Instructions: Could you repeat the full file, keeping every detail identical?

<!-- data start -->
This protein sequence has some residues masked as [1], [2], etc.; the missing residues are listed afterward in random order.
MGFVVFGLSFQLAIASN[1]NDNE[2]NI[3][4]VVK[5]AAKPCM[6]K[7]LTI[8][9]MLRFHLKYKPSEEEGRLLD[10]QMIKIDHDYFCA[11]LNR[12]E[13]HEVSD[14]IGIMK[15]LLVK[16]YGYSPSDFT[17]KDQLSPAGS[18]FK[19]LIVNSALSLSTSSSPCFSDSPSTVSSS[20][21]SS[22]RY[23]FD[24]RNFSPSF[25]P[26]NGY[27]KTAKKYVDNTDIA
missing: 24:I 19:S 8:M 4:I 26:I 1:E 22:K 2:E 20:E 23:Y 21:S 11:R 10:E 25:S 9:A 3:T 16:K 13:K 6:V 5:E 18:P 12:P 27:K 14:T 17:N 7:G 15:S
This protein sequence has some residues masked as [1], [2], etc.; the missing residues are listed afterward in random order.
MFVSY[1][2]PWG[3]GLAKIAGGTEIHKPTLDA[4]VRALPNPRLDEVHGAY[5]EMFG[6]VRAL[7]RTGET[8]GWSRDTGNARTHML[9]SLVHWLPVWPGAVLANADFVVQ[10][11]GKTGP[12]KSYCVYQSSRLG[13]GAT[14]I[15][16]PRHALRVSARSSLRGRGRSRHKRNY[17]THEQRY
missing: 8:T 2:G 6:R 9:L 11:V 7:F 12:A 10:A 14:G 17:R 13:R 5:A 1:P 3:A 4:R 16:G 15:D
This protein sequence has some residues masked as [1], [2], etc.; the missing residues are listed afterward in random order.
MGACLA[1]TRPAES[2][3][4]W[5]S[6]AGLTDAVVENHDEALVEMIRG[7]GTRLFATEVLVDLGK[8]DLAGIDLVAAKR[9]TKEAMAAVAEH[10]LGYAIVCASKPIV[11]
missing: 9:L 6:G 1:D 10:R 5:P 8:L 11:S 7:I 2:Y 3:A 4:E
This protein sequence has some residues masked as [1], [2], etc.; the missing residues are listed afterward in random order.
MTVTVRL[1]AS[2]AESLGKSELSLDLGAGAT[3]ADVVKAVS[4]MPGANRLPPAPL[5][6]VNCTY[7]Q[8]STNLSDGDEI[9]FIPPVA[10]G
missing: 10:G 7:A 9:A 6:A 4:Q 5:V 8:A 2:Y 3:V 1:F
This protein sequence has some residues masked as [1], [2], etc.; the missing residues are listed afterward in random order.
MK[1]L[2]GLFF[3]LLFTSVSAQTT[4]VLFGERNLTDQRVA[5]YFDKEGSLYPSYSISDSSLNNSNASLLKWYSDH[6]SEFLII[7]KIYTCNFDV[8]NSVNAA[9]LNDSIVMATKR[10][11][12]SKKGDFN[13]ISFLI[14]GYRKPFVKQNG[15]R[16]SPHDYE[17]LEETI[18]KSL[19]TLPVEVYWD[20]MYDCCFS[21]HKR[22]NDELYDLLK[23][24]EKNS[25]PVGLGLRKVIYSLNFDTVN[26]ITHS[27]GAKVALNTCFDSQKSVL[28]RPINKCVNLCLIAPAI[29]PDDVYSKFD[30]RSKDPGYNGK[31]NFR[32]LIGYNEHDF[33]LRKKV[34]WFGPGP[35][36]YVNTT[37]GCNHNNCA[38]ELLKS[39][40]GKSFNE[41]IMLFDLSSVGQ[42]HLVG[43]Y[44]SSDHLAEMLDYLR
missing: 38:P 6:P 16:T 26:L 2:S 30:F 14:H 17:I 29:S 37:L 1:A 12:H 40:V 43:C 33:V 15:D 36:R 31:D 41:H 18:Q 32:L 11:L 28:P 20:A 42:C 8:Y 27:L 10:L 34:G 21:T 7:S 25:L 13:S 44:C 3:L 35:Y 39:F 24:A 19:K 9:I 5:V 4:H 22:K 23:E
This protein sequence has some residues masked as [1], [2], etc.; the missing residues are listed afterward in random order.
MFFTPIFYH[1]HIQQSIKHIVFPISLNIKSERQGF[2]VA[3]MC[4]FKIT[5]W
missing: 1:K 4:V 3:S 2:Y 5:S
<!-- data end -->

This protein sequence has some residues masked as [1], [2], etc.; the missing residues are listed afterward in random order.
MGFVVFGLSFQLAIASN[1]NDNE[2]NI[3][4]VVK[5]AAKPCM[6]K[7]LTI[8][9]MLRFHLKYKPSEEEGRLLD[10]QMIKIDHDYFCA[11]LNR[12]E[13]HEVSD[14]IGIMK[15]LLVK[16]YGYSPSDFT[17]KDQLSPAGS[18]FK[19]LIVNSALSLSTSSSPCFSDSPSTVSSS[20][21]SS[22]RY[23]FD[24]RNFSPSF[25]P[26]NGY[27]KTAKKYVDNTDIA
missing: 24:I 19:S 8:M 4:I 26:I 1:E 22:K 2:E 20:E 23:Y 21:S 11:R 10:E 25:S 9:A 3:T 16:K 13:K 6:V 5:E 18:P 12:P 27:K 14:T 17:N 7:G 15:S
This protein sequence has some residues masked as [1], [2], etc.; the missing residues are listed afterward in random order.
MFVSY[1][2]PWG[3]GLAKIAGGTEIHKPTLDA[4]VRALPNPRLDEVHGAY[5]EMFG[6]VRAL[7]RTGET[8]GWSRDTGNARTHML[9]SLVHWLPVWPGAVLANADFVVQ[10][11]GKTGP[12]KSYCVYQSSRLG[13]GAT[14]I[15][16]PRHALRVSARSSLRGRGRSRHKRNY[17]THEQRY
missing: 8:T 2:G 6:R 9:L 11:V 7:F 12:A 10:A 14:G 17:R 13:R 5:A 1:P 3:A 4:R 16:G 15:D
This protein sequence has some residues masked as [1], [2], etc.; the missing residues are listed afterward in random order.
MGACLA[1]TRPAES[2][3][4]W[5]S[6]AGLTDAVVENHDEALVEMIRG[7]GTRLFATEVLVDLGK[8]DLAGIDLVAAKR[9]TKEAMAAVAEH[10]LGYAIVCASKPIV[11]
missing: 9:L 6:G 1:D 10:R 5:P 8:L 11:S 7:I 2:Y 3:A 4:E
This protein sequence has some residues masked as [1], [2], etc.; the missing residues are listed afterward in random order.
MTVTVRL[1]AS[2]AESLGKSELSLDLGAGAT[3]ADVVKAVS[4]MPGANRLPPAPL[5][6]VNCTY[7]Q[8]STNLSDGDEI[9]FIPPVA[10]G
missing: 10:G 7:A 9:A 6:A 4:Q 5:V 8:A 2:Y 3:V 1:F
This protein sequence has some residues masked as [1], [2], etc.; the missing residues are listed afterward in random order.
MK[1]L[2]GLFF[3]LLFTSVSAQTT[4]VLFGERNLTDQRVA[5]YFDKEGSLYPSYSISDSSLNNSNASLLKWYSDH[6]SEFLII[7]KIYTCNFDV[8]NSVNAA[9]LNDSIVMATKR[10][11][12]SKKGDFN[13]ISFLI[14]GYRKPFVKQNG[15]R[16]SPHDYE[17]LEETI[18]KSL[19]TLPVEVYWD[20]MYDCCFS[21]HKR[22]NDELYDLLK[23][24]EKNS[25]PVGLGLRKVIYSLNFDTVN[26]ITHS[27]GAKVALNTCFDSQKSVL[28]RPINKCVNLCLIAPAI[29]PDDVYSKFD[30]RSKDPGYNGK[31]NFR[32]LIGYNEHDF[33]LRKKV[34]WFGPGP[35][36]YVNTT[37]GCNHNNCA[38]ELLKS[39][40]GKSFNE[41]IMLFDLSSVGQ[42]HLVG[43]Y[44]SSDHLAEMLDYLR
missing: 38:P 6:P 16:T 26:L 2:S 30:F 14:H 17:I 29:S 37:L 1:A 12:H 40:V 43:C 33:V 15:D 36:R 31:D 41:H 18:Q 32:L 11:L 28:P 20:A 42:C 8:Y 27:L 10:L 34:G 21:T 7:S 25:L 13:S 44:C 3:L 35:Y 39:F 24:A 19:K 9:I 5:V 4:H 22:K 23:E
This protein sequence has some residues masked as [1], [2], etc.; the missing residues are listed afterward in random order.
MFFTPIFYH[1]HIQQSIKHIVFPISLNIKSERQGF[2]VA[3]MC[4]FKIT[5]W
missing: 1:K 4:V 3:S 2:Y 5:S